Building Multi-Column Layouts with Tables

Web pages very commonly use tables to create multi-column layouts. The "traditional" organization of a Web page is to place a navigation bar at the left or top and the main content to the right or below. Figure 24.15 shows an example of the left/right layout, and Figure 24.16 shows an example of the top/bottom one.

Figure 24.15. A Web page that uses a table to create a left-right layout with links to other pages at the left.


Figure 24.16. A Web page that uses a table to create a top-bottom layout with links to other pages at the top.


We won't go into table creation and usage here because Chapter 12, "Structuring and Organizing Information with Tables," covers the topic thoroughly. We will, however, explain in a big-picture way how to create a page like the ones in Figure 24.15 and Figure 24.16:

  1. Start a new Web page and create a table. Size the table rows and columns as appropriate. To make a cell taller, click inside it and press Enter a few times.

    For example, you might want a large column at the right and a thinner one to the left that will hold navigation hyperlinks.

  2. If you want any of the cells to have a colored background, click the cell and choose Format, Borders and Shading. On the Shading tab, select the desired color or shading, and then in the Apply To section, open the drop-down list and choose Cell. (See Figure 24.17.) Click OK when done.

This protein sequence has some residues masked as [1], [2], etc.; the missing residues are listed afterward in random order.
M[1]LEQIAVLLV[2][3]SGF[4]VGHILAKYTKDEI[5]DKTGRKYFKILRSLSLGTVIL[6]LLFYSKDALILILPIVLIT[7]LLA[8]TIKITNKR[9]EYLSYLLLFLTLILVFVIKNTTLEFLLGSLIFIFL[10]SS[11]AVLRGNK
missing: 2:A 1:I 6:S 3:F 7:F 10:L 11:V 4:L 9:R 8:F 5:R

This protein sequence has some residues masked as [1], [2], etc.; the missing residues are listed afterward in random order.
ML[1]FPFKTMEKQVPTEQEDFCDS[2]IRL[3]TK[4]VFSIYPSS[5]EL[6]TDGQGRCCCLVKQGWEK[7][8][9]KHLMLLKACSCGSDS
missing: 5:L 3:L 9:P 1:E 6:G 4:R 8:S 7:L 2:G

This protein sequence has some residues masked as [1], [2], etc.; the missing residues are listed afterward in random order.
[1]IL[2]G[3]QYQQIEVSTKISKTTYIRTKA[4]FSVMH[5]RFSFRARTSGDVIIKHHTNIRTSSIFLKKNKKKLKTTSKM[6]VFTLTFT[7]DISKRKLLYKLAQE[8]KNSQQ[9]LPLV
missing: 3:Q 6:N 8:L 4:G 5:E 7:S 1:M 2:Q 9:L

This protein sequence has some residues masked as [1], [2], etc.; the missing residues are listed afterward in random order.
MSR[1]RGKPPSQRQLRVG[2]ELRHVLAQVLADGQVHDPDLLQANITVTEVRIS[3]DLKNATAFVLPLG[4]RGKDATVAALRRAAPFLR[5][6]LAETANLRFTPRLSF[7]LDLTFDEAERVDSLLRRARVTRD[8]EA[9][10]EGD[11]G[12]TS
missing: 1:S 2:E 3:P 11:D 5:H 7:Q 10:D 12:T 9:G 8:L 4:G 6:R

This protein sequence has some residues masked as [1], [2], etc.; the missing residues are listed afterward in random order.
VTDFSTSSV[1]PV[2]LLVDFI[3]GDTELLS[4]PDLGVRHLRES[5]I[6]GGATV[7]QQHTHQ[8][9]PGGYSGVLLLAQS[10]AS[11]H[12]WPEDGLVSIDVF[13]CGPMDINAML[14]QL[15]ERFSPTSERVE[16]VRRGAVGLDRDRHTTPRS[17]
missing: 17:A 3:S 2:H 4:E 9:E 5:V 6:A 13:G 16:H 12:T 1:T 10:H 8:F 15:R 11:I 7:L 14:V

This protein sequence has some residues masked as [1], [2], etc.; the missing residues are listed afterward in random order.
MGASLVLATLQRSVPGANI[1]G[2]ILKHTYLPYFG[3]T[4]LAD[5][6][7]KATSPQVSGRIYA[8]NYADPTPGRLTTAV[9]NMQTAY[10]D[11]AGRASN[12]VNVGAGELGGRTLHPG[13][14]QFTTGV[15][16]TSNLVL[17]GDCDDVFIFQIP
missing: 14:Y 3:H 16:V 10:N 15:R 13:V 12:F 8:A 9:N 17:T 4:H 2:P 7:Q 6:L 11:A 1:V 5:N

Figure 24.17. Apply shading to an individual cell if desired.


  3. Remove the borders from around all sides of the table. (With the table selected, open the Borders drop-down list on the Formatting toolbar and choose No Border.)

  4. Type or insert hyperlinks in the cell that you have decided will function as your navigation bar. If you want to hyperlink to other pages you have not created yet, decide what you will name them and then go ahead and create the hyperlinks for them.


    In the navigation bar cell, include a hyperlink to this page that you are on. Clicking it will do nothing, so it's okay to have it. The reason: You will probably copy this page and then edit the copy when you create the other pages in the Web site, and having the link to this page already in place will prevent your having to create it on each page later.

  5. Type or insert the text for the main body of the page in the cell that will function in that capacity.

  6. Save the page.

  7. Save it again under a different name?one of the names you chose for the hyperlinks in the navigation bar.

  8. Delete the main body content and enter the content for the new page. The navigation links should be able to remain the same.

  9. Repeat until you have created all the pages for your site.

    Part I: Word Basics: Get Productive Fast
    Part II: Building Slicker Documents Faster
    Part III: The Visual Word: Making Documents Look Great
    Part IV: Industrial-Strength Document Production Techniques
    Part VI: The Corporate Word